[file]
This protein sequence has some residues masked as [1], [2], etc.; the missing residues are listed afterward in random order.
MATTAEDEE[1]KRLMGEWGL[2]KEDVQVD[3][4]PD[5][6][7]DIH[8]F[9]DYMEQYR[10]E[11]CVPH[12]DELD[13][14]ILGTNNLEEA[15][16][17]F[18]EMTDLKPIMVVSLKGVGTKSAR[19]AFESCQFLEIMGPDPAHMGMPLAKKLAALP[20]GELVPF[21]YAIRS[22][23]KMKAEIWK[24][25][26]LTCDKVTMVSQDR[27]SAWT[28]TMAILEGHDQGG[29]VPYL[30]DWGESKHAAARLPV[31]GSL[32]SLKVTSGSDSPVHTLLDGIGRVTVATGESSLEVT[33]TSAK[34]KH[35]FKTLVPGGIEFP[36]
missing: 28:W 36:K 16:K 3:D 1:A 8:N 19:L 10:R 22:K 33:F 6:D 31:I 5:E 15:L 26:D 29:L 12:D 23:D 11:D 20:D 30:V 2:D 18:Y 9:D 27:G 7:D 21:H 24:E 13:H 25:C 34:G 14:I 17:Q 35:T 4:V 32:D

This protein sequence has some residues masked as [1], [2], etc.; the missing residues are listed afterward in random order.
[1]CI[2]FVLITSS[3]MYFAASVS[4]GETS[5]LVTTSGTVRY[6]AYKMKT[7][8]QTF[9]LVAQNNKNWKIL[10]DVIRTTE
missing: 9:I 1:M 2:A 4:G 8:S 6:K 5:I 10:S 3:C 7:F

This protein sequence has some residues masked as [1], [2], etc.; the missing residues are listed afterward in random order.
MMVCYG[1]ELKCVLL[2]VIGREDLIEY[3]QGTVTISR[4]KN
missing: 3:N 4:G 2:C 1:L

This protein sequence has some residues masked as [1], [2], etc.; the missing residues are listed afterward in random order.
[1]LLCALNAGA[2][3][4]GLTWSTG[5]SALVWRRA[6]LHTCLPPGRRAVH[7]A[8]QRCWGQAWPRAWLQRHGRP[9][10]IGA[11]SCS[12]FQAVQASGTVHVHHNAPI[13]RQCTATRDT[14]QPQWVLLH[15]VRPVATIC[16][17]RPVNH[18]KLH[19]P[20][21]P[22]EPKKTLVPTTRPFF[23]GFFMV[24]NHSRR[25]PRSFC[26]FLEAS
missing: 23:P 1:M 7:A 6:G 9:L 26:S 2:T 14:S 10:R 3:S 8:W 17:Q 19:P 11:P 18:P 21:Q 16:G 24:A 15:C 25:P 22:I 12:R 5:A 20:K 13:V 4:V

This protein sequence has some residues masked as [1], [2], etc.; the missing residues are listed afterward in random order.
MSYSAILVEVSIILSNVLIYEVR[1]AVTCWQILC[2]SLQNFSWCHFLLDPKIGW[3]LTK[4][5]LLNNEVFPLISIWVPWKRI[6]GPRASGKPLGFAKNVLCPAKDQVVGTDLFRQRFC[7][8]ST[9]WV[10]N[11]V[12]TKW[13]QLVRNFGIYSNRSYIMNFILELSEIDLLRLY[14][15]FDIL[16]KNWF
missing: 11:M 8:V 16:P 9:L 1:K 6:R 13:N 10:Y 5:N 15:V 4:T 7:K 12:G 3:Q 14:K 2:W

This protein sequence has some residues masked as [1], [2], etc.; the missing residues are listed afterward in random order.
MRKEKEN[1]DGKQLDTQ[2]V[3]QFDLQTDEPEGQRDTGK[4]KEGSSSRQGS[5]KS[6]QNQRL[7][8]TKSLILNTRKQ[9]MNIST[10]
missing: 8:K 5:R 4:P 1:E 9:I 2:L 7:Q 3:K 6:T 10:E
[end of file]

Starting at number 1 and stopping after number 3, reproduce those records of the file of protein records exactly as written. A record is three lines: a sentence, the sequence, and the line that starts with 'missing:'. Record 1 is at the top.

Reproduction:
This protein sequence has some residues masked as [1], [2], etc.; the missing residues are listed afterward in random order.
MATTAEDEE[1]KRLMGEWGL[2]KEDVQVD[3][4]PD[5][6][7]DIH[8]F[9]DYMEQYR[10]E[11]CVPH[12]DELD[13][14]ILGTNNLEEA[15][16][17]F[18]EMTDLKPIMVVSLKGVGTKSAR[19]AFESCQFLEIMGPDPAHMGMPLAKKLAALP[20]GELVPF[21]YAIRS[22][23]KMKAEIWK[24][25][26]LTCDKVTMVSQDR[27]SAWT[28]TMAILEGHDQGG[29]VPYL[30]DWGESKHAAARLPV[31]GSL[32]SLKVTSGSDSPVHTLLDGIGRVTVATGESSLEVT[33]TSAK[34]KH[35]FKTLVPGGIEFP[36]
missing: 28:W 36:K 16:K 3:D 1:A 8:N 19:L 10:R 22:K 33:F 6:D 31:I 5:E 15:L 26:D 29:L 12:D 23:D 11:D 20:D 30:V 2:D 18:Y 9:D 27:G 7:D 21:H 24:E 13:H 25:C 34:G 14:I 17:Q 35:T 4:V 32:D

This protein sequence has some residues masked as [1], [2], etc.; the missing residues are listed afterward in random order.
[1]CI[2]FVLITSS[3]MYFAASVS[4]GETS[5]LVTTSGTVRY[6]AYKMKT[7][8]QTF[9]LVAQNNKNWKIL[10]DVIRTTE
missing: 9:I 1:M 2:A 4:G 8:S 6:K 5:I 10:S 3:C 7:F

This protein sequence has some residues masked as [1], [2], etc.; the missing residues are listed afterward in random order.
MMVCYG[1]ELKCVLL[2]VIGREDLIEY[3]QGTVTISR[4]KN
missing: 3:N 4:G 2:C 1:L